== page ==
New Screening Tool for Aortic Root Dilation in Children with Marfan Syndrome and Marfan-Like Disorders.
Wozniak-Mielczarek L, Sabiniewicz R, Nowak R, Gilis-Malinowska N, Osowicka M, Mielczarek M.
Pediatr Cardiol. 2020 Jan 31. doi: 10.1007/s00246-020-02307-0. [Epub ahead of print]
Select item 20301322
Take Home Points:
- Aortic root ratio may be another helpful screening measurement for aortic root dilation in patients with suspected connective tissue disorders
- This study did not assess normal patients or patients with other etiologies for aortic root dilation (such as BAV)
- Whether cumulative changes such as rate of change or significant change would improve morbidity/mortality or be useful for surgical intervention remains to be seen
Commentary from Dr. Jared Hershenson (Greater Washington DC), section editor of Pediatric Cardiology Journal Watch: Similar to nearly all echo measurements in children, the aortic diameter is affected by a patient’s age, sex, and BSA. Z-scores are used to allow for the necessary adjustments in order to determine if something is within the normal range. There are currently 3 main z-score nomograms used. Based on a premise that z-score calculations are time consuming and impractical, this study aimed to introduce a simple screening method to identify aortic root dilation. The authors retrospectively analyzed 193 patients with Marfan Syndrome (MFS) or Marfan-like disorders (including Ehlers-Danlos, Loeys-Dietz, ectopia lentis, neonatal Marfan, MASS phenotype, and Marfanoid habitus). Marfanoid habitus was defined as a constellation of symptoms similar to MFS but did not fully meet Ghent criteria. The mean age was 12 years. The aortic root (sinuses of Valsalva only) was measured in the parasternal long axis view using both the leading edge in end-diastole and the inner edge in mid-systole. The aortic root ratio (ARr) was calculated as the aortic root diameter (mm) divided by the height (cm) multiplied by 100. This was compared to the 2 measurement techniques and z-scores using all 3 nomograms.
28-31 % of the patients had aortic root dilation as expressed by z-score (z > 2) depending on which nomogram was used. 11 patients (5.79%) had inconsistent results (dilated vs. non-dilated) when comparing z-score nomograms (Gautier vs. Cantinotti only). The mean value for ARr was 18.1 vs. 17.8 for the leading edge vs. inner edge measurements. The optimal cut-off for ARr was > 18.7 with resulted in a sensitivity of 88-100% and specificity of 94-98% (Table 7).
The authors further assessed the subgroup in whom the ARr failed to identify aortic root dilation. They found the results were inconsistent using the 3 different nomograms. Notably, a detailed table shows that all of the z-scores of this group were either just below or just above 2. ROC curves showed an ARr > 18 yielded a sensitivity of 100% for the Petterson and Cantinotti nomograms and > 18.7 for the Gautier nomogram. Tables 10 and 11 show the high values of PPV, NPV and accuracy of ARr using the various cut-offs.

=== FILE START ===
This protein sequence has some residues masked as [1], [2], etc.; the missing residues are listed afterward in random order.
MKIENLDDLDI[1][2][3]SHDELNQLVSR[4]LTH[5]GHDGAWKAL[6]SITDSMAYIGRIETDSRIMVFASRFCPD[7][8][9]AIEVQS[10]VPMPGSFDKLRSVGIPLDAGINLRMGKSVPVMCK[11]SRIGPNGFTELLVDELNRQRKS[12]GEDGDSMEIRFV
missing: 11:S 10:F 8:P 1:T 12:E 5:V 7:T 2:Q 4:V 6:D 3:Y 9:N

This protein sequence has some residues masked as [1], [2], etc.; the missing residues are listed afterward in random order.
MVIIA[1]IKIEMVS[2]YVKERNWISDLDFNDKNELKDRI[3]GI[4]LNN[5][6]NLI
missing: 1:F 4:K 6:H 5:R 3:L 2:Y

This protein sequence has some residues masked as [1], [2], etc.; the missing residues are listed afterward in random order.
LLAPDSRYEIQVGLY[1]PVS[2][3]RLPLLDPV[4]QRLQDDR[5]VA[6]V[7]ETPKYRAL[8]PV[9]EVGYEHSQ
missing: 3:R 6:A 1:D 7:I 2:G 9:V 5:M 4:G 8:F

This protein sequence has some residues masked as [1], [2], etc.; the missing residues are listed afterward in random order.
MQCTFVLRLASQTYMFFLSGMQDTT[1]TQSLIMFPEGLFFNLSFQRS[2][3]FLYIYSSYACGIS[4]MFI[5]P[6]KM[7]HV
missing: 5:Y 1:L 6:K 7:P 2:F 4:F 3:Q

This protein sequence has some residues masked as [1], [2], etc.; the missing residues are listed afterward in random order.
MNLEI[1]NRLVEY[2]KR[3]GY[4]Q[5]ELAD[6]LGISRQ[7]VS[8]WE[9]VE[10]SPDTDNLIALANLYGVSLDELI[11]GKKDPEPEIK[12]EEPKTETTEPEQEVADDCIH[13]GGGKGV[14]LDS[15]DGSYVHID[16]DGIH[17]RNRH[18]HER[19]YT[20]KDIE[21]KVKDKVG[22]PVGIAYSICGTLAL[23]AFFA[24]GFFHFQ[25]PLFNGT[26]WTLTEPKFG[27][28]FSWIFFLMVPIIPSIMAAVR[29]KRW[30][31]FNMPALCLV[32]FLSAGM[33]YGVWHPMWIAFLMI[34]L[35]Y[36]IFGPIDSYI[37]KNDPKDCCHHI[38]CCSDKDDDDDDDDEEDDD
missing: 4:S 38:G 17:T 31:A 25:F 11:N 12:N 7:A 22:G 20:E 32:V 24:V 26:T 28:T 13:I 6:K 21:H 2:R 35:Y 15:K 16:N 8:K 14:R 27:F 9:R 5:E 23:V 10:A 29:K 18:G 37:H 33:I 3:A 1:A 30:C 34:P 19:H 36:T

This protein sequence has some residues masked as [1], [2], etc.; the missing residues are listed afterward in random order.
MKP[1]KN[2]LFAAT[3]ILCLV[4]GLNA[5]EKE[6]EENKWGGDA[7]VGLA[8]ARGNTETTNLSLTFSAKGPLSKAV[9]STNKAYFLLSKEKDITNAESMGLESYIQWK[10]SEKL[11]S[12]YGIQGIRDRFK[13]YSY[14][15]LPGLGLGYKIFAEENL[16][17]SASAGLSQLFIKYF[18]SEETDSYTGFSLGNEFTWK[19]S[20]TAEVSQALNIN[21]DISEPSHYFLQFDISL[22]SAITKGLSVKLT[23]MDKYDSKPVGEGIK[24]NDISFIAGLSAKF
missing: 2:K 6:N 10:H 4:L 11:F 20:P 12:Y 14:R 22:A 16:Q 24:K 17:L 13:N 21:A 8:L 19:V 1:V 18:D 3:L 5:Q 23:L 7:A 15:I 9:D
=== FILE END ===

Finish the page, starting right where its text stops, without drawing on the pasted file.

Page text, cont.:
The authors make a reasonable argument that extremely thin or obese patients may have inaccurate z-scores, and based on previous data that height is more important than BSA for aortic root diameter, the ARr may be useful. There are however a few major caveats to this study. First, ARr only assess the aortic root at the sinuses. It will therefore not be useful in those with significant annular dilation or ascending aorta dilation, and we know that surgical decision making often entails valve sparing vs. non-sparing aortic root replacement. Additionally, the Marfan-like subgroup was large and may not represent a normal population for which this measurement has not been validated. They also did not include a BAV/aortic root dilation group, or other groups with CHD such as TOF or d-TGA s/p ASO, which may have a different form of aortic root dilation than the genetic connective tissue disorder group. Finally, the claim that nomograms are difficult to use may be a bit spurious, given that many reporting software and measurement packages on the echo equipment may automatically calculate z-scores. It is interesting to note that there may be variation depending on the nomogram used, so echo readers should keep this in mind based on the specific software algorithms used. However, most of these patients would have routine follow up, so a “missed” diagnosis when the z-score is 1.9 is probably not too clinically relevant. Since this was a one-time measurement study, further research on the ARr over time would be necessary, since rate of change is also a key factor in decision making.